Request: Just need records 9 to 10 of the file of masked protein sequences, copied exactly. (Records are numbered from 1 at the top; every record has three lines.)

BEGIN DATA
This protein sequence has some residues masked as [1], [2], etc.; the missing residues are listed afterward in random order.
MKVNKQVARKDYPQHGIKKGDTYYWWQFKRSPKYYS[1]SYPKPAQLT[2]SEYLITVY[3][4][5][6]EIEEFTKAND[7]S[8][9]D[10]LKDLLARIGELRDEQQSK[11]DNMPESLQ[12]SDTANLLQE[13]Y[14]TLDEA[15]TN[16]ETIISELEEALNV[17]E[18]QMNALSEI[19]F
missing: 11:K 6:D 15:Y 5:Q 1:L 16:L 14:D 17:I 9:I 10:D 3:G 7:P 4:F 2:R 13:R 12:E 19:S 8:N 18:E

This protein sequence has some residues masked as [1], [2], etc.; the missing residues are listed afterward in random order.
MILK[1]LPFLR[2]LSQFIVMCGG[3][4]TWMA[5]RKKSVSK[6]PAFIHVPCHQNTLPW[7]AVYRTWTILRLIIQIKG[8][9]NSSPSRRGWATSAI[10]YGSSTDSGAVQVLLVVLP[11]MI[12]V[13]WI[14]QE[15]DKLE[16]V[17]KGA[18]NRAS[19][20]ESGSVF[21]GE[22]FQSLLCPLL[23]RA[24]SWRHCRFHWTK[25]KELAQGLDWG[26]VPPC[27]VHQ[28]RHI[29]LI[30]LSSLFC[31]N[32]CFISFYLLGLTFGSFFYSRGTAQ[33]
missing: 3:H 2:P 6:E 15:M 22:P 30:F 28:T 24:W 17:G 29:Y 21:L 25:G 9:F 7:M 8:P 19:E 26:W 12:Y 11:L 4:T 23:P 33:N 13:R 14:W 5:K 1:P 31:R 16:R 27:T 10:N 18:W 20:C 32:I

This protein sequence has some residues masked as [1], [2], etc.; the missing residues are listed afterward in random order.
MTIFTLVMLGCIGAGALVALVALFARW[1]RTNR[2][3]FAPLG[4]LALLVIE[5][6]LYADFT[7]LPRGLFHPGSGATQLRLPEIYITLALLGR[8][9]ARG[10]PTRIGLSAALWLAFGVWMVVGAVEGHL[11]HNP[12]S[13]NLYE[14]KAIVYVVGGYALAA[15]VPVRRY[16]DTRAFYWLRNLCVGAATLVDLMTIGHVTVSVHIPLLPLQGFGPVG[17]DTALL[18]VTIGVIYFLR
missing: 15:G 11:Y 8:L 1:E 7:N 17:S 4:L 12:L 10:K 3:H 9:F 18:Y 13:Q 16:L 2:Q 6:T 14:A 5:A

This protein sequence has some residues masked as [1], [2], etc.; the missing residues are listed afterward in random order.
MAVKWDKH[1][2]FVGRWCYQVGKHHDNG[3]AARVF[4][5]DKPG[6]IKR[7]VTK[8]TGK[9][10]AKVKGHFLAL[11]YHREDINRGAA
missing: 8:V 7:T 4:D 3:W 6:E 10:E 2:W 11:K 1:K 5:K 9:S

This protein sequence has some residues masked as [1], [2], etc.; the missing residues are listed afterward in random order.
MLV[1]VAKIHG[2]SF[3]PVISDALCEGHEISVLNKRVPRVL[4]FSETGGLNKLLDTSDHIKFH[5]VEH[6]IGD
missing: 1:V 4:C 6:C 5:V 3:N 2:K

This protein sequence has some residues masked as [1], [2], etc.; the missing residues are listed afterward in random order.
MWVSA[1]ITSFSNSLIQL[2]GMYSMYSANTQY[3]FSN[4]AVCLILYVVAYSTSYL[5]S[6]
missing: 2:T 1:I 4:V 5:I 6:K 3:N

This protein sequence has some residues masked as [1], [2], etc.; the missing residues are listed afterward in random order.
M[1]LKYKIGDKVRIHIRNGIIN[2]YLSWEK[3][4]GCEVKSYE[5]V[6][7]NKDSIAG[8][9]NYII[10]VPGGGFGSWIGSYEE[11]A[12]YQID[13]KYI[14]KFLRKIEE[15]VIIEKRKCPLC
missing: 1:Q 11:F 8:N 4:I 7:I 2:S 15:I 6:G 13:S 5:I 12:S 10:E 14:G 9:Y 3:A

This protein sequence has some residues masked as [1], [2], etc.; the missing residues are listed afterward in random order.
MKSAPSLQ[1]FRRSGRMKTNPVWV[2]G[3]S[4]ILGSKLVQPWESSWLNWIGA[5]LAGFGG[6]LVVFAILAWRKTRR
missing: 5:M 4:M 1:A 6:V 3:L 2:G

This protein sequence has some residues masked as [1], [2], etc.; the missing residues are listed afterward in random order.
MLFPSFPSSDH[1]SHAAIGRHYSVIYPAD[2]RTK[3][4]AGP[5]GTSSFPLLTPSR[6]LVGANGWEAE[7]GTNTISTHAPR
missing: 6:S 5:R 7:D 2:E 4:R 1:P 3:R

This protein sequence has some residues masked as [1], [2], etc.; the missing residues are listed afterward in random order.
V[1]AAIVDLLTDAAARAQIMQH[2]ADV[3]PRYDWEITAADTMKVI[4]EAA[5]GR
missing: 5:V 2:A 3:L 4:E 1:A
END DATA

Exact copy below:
This protein sequence has some residues masked as [1], [2], etc.; the missing residues are listed afterward in random order.
MLFPSFPSSDH[1]SHAAIGRHYSVIYPAD[2]RTK[3][4]AGP[5]GTSSFPLLTPSR[6]LVGANGWEAE[7]GTNTISTHAPR
missing: 6:S 5:R 7:D 2:E 4:R 1:P 3:R

This protein sequence has some residues masked as [1], [2], etc.; the missing residues are listed afterward in random order.
V[1]AAIVDLLTDAAARAQIMQH[2]ADV[3]PRYDWEITAADTMKVI[4]EAA[5]GR
missing: 5:V 2:A 3:L 4:E 1:A